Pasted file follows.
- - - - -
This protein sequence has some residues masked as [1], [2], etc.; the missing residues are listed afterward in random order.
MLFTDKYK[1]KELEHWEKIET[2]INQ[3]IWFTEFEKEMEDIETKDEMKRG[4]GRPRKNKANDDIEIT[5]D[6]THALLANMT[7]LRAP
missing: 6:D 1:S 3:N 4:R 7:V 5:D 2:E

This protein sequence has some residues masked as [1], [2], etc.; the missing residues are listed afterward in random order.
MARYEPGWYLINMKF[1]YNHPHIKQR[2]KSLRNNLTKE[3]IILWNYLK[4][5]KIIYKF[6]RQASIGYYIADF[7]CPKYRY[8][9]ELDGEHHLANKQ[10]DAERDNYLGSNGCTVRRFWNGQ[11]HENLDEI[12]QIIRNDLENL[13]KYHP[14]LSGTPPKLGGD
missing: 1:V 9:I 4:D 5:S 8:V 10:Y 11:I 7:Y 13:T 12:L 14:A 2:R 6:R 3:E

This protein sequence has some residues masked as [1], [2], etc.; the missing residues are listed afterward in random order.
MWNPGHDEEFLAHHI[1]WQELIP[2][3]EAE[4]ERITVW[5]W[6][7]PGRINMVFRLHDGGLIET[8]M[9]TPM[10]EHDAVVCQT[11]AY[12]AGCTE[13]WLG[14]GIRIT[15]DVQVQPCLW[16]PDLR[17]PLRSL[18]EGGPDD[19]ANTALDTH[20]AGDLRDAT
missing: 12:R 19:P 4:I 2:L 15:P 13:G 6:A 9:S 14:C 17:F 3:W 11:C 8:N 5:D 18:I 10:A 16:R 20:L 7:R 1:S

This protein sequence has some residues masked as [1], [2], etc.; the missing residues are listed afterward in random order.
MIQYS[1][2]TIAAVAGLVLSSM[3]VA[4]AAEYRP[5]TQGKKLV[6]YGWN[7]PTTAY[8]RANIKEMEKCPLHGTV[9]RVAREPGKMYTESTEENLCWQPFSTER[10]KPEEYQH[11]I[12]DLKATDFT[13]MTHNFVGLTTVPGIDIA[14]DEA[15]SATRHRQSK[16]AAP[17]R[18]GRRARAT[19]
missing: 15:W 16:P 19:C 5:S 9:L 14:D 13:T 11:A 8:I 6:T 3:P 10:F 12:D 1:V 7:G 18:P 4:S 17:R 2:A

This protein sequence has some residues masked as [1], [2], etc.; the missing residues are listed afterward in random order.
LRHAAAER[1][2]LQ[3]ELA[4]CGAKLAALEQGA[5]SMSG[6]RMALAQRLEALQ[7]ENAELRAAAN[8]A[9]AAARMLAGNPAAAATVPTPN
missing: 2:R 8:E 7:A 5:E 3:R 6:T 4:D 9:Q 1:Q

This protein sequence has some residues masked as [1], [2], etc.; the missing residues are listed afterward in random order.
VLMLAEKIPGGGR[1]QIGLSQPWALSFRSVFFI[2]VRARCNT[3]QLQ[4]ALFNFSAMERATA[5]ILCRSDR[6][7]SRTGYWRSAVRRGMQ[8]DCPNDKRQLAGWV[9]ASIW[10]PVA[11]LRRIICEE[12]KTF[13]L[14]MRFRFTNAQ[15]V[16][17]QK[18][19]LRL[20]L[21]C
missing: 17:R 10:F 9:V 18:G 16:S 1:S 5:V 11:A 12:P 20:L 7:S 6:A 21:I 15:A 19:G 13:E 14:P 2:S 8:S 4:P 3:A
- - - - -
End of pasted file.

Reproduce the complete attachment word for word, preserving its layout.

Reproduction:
This protein sequence has some residues masked as [1], [2], etc.; the missing residues are listed afterward in random order.
MLFTDKYK[1]KELEHWEKIET[2]INQ[3]IWFTEFEKEMEDIETKDEMKRG[4]GRPRKNKANDDIEIT[5]D[6]THALLANMT[7]LRAP
missing: 6:D 1:S 3:N 4:R 7:V 5:D 2:E

This protein sequence has some residues masked as [1], [2], etc.; the missing residues are listed afterward in random order.
MARYEPGWYLINMKF[1]YNHPHIKQR[2]KSLRNNLTKE[3]IILWNYLK[4][5]KIIYKF[6]RQASIGYYIADF[7]CPKYRY[8][9]ELDGEHHLANKQ[10]DAERDNYLGSNGCTVRRFWNGQ[11]HENLDEI[12]QIIRNDLENL[13]KYHP[14]LSGTPPKLGGD
missing: 1:V 9:I 4:D 5:S 8:V 10:Y 11:I 7:Y 13:T 12:L 14:A 2:R 6:R 3:E

This protein sequence has some residues masked as [1], [2], etc.; the missing residues are listed afterward in random order.
MWNPGHDEEFLAHHI[1]WQELIP[2][3]EAE[4]ERITVW[5]W[6][7]PGRINMVFRLHDGGLIET[8]M[9]TPM[10]EHDAVVCQT[11]AY[12]AGCTE[13]WLG[14]GIRIT[15]DVQVQPCLW[16]PDLR[17]PLRSL[18]EGGPDD[19]ANTALDTH[20]AGDLRDAT
missing: 12:R 19:P 4:I 2:L 15:P 13:G 6:A 9:S 14:C 17:F 3:W 11:C 8:N 5:D 18:I 10:A 16:R 20:L 7:R 1:S

This protein sequence has some residues masked as [1], [2], etc.; the missing residues are listed afterward in random order.
MIQYS[1][2]TIAAVAGLVLSSM[3]VA[4]AAEYRP[5]TQGKKLV[6]YGWN[7]PTTAY[8]RANIKEMEKCPLHGTV[9]RVAREPGKMYTESTEENLCWQPFSTER[10]KPEEYQH[11]I[12]DLKATDFT[13]MTHNFVGLTTVPGIDIA[14]DEA[15]SATRHRQSK[16]AAP[17]R[18]GRRARAT[19]
missing: 15:W 16:P 19:C 5:S 9:L 14:D 13:T 11:A 8:I 6:T 3:P 10:F 12:D 1:V 7:G 18:P 4:S 17:R 2:A

This protein sequence has some residues masked as [1], [2], etc.; the missing residues are listed afterward in random order.
LRHAAAER[1][2]LQ[3]ELA[4]CGAKLAALEQGA[5]SMSG[6]RMALAQRLEALQ[7]ENAELRAAAN[8]A[9]AAARMLAGNPAAAATVPTPN
missing: 2:R 8:E 7:A 5:E 3:R 6:T 4:D 9:Q 1:Q

This protein sequence has some residues masked as [1], [2], etc.; the missing residues are listed afterward in random order.
VLMLAEKIPGGGR[1]QIGLSQPWALSFRSVFFI[2]VRARCNT[3]QLQ[4]ALFNFSAMERATA[5]ILCRSDR[6][7]SRTGYWRSAVRRGMQ[8]DCPNDKRQLAGWV[9]ASIW[10]PVA[11]LRRIICEE[12]KTF[13]L[14]MRFRFTNAQ[15]V[16][17]QK[18][19]LRL[20]L[21]C
missing: 17:R 10:F 9:V 18:G 16:S 1:S 5:V 11:A 12:P 20:L 7:S 6:A 21:I 15:A 19:G 13:E 14:P 2:S 8:S 4:P 3:A